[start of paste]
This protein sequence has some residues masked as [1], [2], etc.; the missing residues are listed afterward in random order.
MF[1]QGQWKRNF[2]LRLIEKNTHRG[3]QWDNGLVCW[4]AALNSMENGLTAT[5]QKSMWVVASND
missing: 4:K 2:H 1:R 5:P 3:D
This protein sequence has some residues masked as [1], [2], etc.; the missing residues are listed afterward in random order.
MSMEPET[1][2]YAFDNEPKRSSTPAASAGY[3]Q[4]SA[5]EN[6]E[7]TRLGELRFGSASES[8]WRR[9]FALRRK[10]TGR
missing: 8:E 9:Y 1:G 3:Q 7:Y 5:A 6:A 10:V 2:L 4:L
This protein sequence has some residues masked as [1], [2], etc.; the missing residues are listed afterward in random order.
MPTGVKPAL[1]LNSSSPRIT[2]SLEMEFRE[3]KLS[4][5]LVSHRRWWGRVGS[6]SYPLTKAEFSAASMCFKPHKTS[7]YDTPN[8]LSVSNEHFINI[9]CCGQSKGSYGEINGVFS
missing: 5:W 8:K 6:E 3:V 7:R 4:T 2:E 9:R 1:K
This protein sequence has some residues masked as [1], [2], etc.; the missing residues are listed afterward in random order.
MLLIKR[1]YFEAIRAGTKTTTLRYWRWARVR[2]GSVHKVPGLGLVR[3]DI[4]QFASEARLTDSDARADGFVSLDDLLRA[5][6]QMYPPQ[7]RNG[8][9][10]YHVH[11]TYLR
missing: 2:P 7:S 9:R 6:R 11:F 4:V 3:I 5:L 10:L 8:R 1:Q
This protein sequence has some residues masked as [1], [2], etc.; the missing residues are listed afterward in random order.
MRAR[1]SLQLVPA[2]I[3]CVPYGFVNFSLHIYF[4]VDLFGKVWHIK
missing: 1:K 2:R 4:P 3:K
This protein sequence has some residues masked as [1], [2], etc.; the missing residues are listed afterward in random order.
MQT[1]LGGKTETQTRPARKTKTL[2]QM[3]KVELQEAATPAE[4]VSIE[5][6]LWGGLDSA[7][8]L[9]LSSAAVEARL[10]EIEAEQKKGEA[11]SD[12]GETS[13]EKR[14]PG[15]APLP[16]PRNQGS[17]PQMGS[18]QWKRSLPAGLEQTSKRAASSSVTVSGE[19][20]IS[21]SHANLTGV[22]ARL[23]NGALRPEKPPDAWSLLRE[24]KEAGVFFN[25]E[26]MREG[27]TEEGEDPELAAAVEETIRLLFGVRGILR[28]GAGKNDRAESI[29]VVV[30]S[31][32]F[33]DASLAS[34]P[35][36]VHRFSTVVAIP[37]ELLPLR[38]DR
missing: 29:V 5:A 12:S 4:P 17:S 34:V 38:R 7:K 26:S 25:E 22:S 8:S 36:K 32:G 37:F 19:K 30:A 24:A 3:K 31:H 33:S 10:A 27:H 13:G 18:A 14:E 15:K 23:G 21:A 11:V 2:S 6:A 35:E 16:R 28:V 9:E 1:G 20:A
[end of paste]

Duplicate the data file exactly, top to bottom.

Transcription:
This protein sequence has some residues masked as [1], [2], etc.; the missing residues are listed afterward in random order.
MF[1]QGQWKRNF[2]LRLIEKNTHRG[3]QWDNGLVCW[4]AALNSMENGLTAT[5]QKSMWVVASND
missing: 4:K 2:H 1:R 5:P 3:D
This protein sequence has some residues masked as [1], [2], etc.; the missing residues are listed afterward in random order.
MSMEPET[1][2]YAFDNEPKRSSTPAASAGY[3]Q[4]SA[5]EN[6]E[7]TRLGELRFGSASES[8]WRR[9]FALRRK[10]TGR
missing: 8:E 9:Y 1:G 3:Q 7:Y 5:A 6:A 10:V 2:L 4:L
This protein sequence has some residues masked as [1], [2], etc.; the missing residues are listed afterward in random order.
MPTGVKPAL[1]LNSSSPRIT[2]SLEMEFRE[3]KLS[4][5]LVSHRRWWGRVGS[6]SYPLTKAEFSAASMCFKPHKTS[7]YDTPN[8]LSVSNEHFINI[9]CCGQSKGSYGEINGVFS
missing: 5:W 8:K 6:E 3:V 7:R 4:T 2:E 9:R 1:K
This protein sequence has some residues masked as [1], [2], etc.; the missing residues are listed afterward in random order.
MLLIKR[1]YFEAIRAGTKTTTLRYWRWARVR[2]GSVHKVPGLGLVR[3]DI[4]QFASEARLTDSDARADGFVSLDDLLRA[5][6]QMYPPQ[7]RNG[8][9][10]YHVH[11]TYLR
missing: 2:P 7:S 9:R 6:R 11:F 4:V 3:I 5:L 10:L 8:R 1:Q
This protein sequence has some residues masked as [1], [2], etc.; the missing residues are listed afterward in random order.
MRAR[1]SLQLVPA[2]I[3]CVPYGFVNFSLHIYF[4]VDLFGKVWHIK
missing: 1:K 2:R 4:P 3:K
This protein sequence has some residues masked as [1], [2], etc.; the missing residues are listed afterward in random order.
MQT[1]LGGKTETQTRPARKTKTL[2]QM[3]KVELQEAATPAE[4]VSIE[5][6]LWGGLDSA[7][8]L[9]LSSAAVEARL[10]EIEAEQKKGEA[11]SD[12]GETS[13]EKR[14]PG[15]APLP[16]PRNQGS[17]PQMGS[18]QWKRSLPAGLEQTSKRAASSSVTVSGE[19][20]IS[21]SHANLTGV[22]ARL[23]NGALRPEKPPDAWSLLRE[24]KEAGVFFN[25]E[26]MREG[27]TEEGEDPELAAAVEETIRLLFGVRGILR[28]GAGKNDRAESI[29]VVV[30]S[31][32]F[33]DASLAS[34]P[35][36]VHRFSTVVAIP[37]ELLPLR[38]DR
missing: 29:V 5:A 12:S 4:P 17:S 34:V 38:R 7:K 26:S 25:E 22:S 8:S 36:K 32:G 37:F 19:K 30:A 24:A 3:K 31:H 33:S 10:A 27:H 13:G 18:A 14:E 15:K 23:G 21:A 11:V 2:S 6:A 35:E 16:R 28:V 9:E 1:G 20:A